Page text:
"Ye shall know the truth, and the truth shall make you free." - John 8:32

Thought for the Week - last week's message 


This lesson with the daunting title makes plain that error (sin, wrong doing, flawed motives and hurtful acts) will inevitably punish itself.  And sometimes it would seem that only negative consequences can put a stop to such destructive behaviors.   But the lesson also stresses that God doesn’t curse.   The law of mathematics doesn’t penalize.  Yet, if it isn’t followed, the student won’t progress.   We can take comfort from these verses in the Responsive Reading:  “If the wicked restore the pledge, give again that he had robbed, walk in the statutes of life, without committing iniquity, he shall surely live, he shall not die. 

All his transgressions that he hath committed, they shall not be mentioned unto him:  in his righteousness that he hath done he shall live.” (Ezekiel 33:15,22) The lesson reminds us of God’s mercies, compassions, and faithfulness.   As Jeremiah puts it:  “The Lord hath appeared of old unto me, saying, Yea, I have loved thee with an everlasting love:  therefore with lovingkindness have I drawn thee.  (31:3)  

Mary Baker Eddy puts it this way:  “God is Love.  More than this we cannot ask, higher we cannot look, farther we cannot go.”  But she also insists that we not “misunderstand Love and…make prayer the safety-valve for wrong-doing.” (Science and Health with Key to the Scriptures 6:17)    Certainly, God doesn’t make anyone “inclined to sin” and then punish  the evil-doer.  Instead, God forgives sin as it is forsaken.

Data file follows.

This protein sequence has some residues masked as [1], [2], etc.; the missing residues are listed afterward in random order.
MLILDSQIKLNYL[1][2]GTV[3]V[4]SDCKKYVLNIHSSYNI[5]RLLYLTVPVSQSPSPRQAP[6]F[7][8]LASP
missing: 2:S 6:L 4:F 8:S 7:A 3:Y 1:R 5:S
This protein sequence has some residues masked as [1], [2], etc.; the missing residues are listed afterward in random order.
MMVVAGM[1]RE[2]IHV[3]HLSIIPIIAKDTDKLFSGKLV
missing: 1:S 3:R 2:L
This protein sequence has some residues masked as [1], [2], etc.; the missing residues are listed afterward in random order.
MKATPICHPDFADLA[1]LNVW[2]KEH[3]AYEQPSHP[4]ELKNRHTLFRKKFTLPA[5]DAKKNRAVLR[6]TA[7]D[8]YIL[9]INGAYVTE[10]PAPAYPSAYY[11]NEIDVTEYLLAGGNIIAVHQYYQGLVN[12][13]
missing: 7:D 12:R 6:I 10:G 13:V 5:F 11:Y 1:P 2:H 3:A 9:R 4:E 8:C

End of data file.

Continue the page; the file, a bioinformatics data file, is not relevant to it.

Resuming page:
The children of Israel learned this lesson when, on their journey out of bondage in Egypt, as Moses was in the mount receiving the Ten Commandments,  they persuaded Aaron to make a golden calf from their jewelry and then worshipped it.   We can’t expect to willfully break God’s law without suffering from our disobedience. 

The first commandment and the first demand of Christian Science is that we “have no other gods.”  As Mrs. Eddy puts it:  “Divine Mind rightly demands man’s entire obedience, affection, and strength.  No reservation is made for any lesser loyalty.”  She adds:  “We worship spiritually, only as we cease to worship materially.” (S&H 183:21-23 and 140:16-17)    Certainly God requires that we keep His commandments.   Jesus knew that.  Yet, when the Pharisees brought unto him a woman taken in adultery to be stoned, his response was:  “He that is without sin among you, let him first cast a stone at her.”  Convicted by their own conscience, they went out.  (John 8:3-11) 

Then Jesus commanded the woman:  “Go, and sin no more.”   Mrs. Eddy remarks:  “Chastity is the cement of civilization and progress.  Without it there is no stability in society, and without it one cannot attain the Science of Life.”  (S&H 57:1-3)   Nevertheless, she rejects the notion of a final judgment, commenting that “the judgment day of wisdom comes hourly and continually” and that it divests us “all material error.”  (S&H 291:28-31) 

The lesson notes that Jesus healed a paralyzed man by forgiving his sins.  (Matt.9:2-7)   It also includes Paul’s instruction to the Romans:   “Know ye not, that to whom ye yield yourselves servants to obey, his servants ye are to whom ye obey; whether of sin unto death, or of obedience unto righteousness?”  He adds that when we are free from sin and “servants to God,” such holiness results in “everlasting life.” (Rom.16-17, 22)  

How comforting to know that “…the law of the Spirit of life in Christ Jesus (has) made (us) free from the law of sin and death.” (Rom.8:2)  Paul also makes clear that “…the fruit of the Spirit is love, joy, peace, longsuffering, gentleness, goodness, faith, meekness, temperance” and that “against such there is no law.”  (Gal.5:22-23)       

Jamae van Eck